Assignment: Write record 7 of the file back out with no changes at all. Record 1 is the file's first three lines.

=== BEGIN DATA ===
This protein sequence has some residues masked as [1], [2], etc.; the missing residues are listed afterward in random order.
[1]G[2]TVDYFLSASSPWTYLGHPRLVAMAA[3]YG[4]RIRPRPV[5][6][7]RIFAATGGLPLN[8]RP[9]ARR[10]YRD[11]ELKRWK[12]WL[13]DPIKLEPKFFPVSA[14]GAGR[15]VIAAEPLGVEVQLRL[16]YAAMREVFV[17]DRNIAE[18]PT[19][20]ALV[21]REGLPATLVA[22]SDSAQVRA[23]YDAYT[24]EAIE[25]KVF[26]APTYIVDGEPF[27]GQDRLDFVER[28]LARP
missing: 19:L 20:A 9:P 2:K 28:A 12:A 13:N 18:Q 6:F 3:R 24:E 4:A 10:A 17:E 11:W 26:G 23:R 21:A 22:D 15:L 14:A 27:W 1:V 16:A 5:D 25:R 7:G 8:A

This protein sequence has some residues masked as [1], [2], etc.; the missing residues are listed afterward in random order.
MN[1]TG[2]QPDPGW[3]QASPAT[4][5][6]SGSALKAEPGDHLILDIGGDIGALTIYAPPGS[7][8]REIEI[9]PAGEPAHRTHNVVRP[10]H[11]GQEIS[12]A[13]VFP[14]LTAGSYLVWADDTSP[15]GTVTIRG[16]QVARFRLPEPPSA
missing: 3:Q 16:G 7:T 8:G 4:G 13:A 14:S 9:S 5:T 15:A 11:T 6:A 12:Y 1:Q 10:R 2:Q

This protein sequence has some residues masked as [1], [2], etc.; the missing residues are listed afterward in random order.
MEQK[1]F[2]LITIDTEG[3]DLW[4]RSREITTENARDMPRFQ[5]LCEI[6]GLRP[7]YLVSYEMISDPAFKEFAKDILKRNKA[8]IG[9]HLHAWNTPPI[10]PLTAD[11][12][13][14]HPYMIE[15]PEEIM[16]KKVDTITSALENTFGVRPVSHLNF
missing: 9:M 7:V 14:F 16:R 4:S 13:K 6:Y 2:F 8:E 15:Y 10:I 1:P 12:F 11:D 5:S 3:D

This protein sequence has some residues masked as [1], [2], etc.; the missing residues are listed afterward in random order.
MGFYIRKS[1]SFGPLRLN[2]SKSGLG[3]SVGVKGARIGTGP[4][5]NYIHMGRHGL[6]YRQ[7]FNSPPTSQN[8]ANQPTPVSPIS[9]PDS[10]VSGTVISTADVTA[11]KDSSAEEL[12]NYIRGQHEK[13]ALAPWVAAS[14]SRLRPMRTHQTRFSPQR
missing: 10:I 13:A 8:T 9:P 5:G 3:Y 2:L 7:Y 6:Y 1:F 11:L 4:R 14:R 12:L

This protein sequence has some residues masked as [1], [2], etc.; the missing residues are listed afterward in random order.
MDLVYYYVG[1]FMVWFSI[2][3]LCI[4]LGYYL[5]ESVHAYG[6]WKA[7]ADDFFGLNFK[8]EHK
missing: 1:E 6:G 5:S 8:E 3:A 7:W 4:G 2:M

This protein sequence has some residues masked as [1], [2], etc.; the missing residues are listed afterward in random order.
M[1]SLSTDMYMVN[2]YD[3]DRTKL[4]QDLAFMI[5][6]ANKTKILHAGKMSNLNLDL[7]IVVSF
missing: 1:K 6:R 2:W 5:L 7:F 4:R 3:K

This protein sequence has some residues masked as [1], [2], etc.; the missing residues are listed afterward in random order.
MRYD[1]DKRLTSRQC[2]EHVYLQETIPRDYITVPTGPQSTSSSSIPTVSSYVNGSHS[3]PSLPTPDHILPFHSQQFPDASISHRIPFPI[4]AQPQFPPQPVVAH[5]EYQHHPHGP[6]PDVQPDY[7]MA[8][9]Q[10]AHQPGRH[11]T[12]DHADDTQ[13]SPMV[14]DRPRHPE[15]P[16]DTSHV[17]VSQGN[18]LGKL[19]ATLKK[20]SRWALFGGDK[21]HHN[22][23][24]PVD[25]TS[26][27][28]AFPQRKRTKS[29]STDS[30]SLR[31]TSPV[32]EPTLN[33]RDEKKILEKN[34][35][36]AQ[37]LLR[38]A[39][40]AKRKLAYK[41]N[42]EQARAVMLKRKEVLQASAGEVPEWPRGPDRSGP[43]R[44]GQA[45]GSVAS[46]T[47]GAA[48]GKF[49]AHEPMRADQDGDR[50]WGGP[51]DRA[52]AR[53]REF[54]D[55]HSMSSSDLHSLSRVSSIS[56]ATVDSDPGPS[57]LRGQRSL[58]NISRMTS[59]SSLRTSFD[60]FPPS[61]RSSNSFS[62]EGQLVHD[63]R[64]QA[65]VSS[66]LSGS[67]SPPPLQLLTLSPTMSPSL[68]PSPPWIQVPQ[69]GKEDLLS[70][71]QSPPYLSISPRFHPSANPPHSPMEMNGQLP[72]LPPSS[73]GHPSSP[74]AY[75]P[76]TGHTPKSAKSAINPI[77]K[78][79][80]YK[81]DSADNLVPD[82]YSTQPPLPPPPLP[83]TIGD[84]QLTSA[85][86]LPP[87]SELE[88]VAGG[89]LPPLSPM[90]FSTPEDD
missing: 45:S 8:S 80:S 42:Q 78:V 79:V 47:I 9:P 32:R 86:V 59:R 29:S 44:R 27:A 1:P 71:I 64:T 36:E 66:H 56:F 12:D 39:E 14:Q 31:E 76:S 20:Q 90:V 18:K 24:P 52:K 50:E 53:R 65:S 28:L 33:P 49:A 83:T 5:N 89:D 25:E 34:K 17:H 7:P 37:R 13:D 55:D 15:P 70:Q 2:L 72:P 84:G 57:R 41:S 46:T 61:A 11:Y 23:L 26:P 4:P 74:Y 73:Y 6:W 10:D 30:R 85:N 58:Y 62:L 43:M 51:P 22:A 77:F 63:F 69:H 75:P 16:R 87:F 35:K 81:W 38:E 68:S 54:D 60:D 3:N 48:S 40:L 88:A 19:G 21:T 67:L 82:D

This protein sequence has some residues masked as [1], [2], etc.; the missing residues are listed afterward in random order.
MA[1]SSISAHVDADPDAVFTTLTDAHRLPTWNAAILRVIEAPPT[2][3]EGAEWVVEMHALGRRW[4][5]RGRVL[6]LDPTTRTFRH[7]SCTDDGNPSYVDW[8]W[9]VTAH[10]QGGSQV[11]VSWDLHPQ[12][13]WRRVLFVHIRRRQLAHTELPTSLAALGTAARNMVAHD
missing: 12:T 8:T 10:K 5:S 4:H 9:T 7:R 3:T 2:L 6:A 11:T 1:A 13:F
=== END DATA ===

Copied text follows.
This protein sequence has some residues masked as [1], [2], etc.; the missing residues are listed afterward in random order.
MRYD[1]DKRLTSRQC[2]EHVYLQETIPRDYITVPTGPQSTSSSSIPTVSSYVNGSHS[3]PSLPTPDHILPFHSQQFPDASISHRIPFPI[4]AQPQFPPQPVVAH[5]EYQHHPHGP[6]PDVQPDY[7]MA[8][9]Q[10]AHQPGRH[11]T[12]DHADDTQ[13]SPMV[14]DRPRHPE[15]P[16]DTSHV[17]VSQGN[18]LGKL[19]ATLKK[20]SRWALFGGDK[21]HHN[22][23][24]PVD[25]TS[26][27][28]AFPQRKRTKS[29]STDS[30]SLR[31]TSPV[32]EPTLN[33]RDEKKILEKN[34][35][36]AQ[37]LLR[38]A[39][40]AKRKLAYK[41]N[42]EQARAVMLKRKEVLQASAGEVPEWPRGPDRSGP[43]R[44]GQA[45]GSVAS[46]T[47]GAA[48]GKF[49]AHEPMRADQDGDR[50]WGGP[51]DRA[52]AR[53]REF[54]D[55]HSMSSSDLHSLSRVSSIS[56]ATVDSDPGPS[57]LRGQRSL[58]NISRMTS[59]SSLRTSFD[60]FPPS[61]RSSNSFS[62]EGQLVHD[63]R[64]QA[65]VSS[66]LSGS[67]SPPPLQLLTLSPTMSPSL[68]PSPPWIQVPQ[69]GKEDLLS[70][71]QSPPYLSISPRFHPSANPPHSPMEMNGQLP[72]LPPSS[73]GHPSSP[74]AY[75]P[76]TGHTPKSAKSAINPI[77]K[78][79][80]YK[81]DSADNLVPD[82]YSTQPPLPPPPLP[83]TIGD[84]QLTSA[85][86]LPP[87]SELE[88]VAGG[89]LPPLSPM[90]FSTPEDD
missing: 45:S 8:S 80:S 42:Q 78:V 79:V 47:I 9:P 32:R 86:V 59:R 29:S 44:R 27:A 1:P 71:I 64:T 36:E 66:H 56:F 12:D 39:E 14:Q 31:E 76:S 20:Q 90:V 18:K 24:P 52:K 50:E 53:R 65:S 28:L 33:P 49:A 83:T 5:N 89:D 25:E 34:K 17:H 7:P 37:R 13:D 55:D 15:P 70:Q 2:L 72:P 84:G 57:R 41:S 46:T 61:A 11:Y 23:L 26:P 4:P 74:Y 73:Y 6:W 10:D 30:R 85:N 58:Y 62:L 43:M 51:P 22:A 77:F 63:F 69:H 75:P 16:R 87:F 35:K 81:W 38:E 68:S 54:D 60:D 3:N 48:S 40:L 88:A 19:G 21:T 67:L 82:D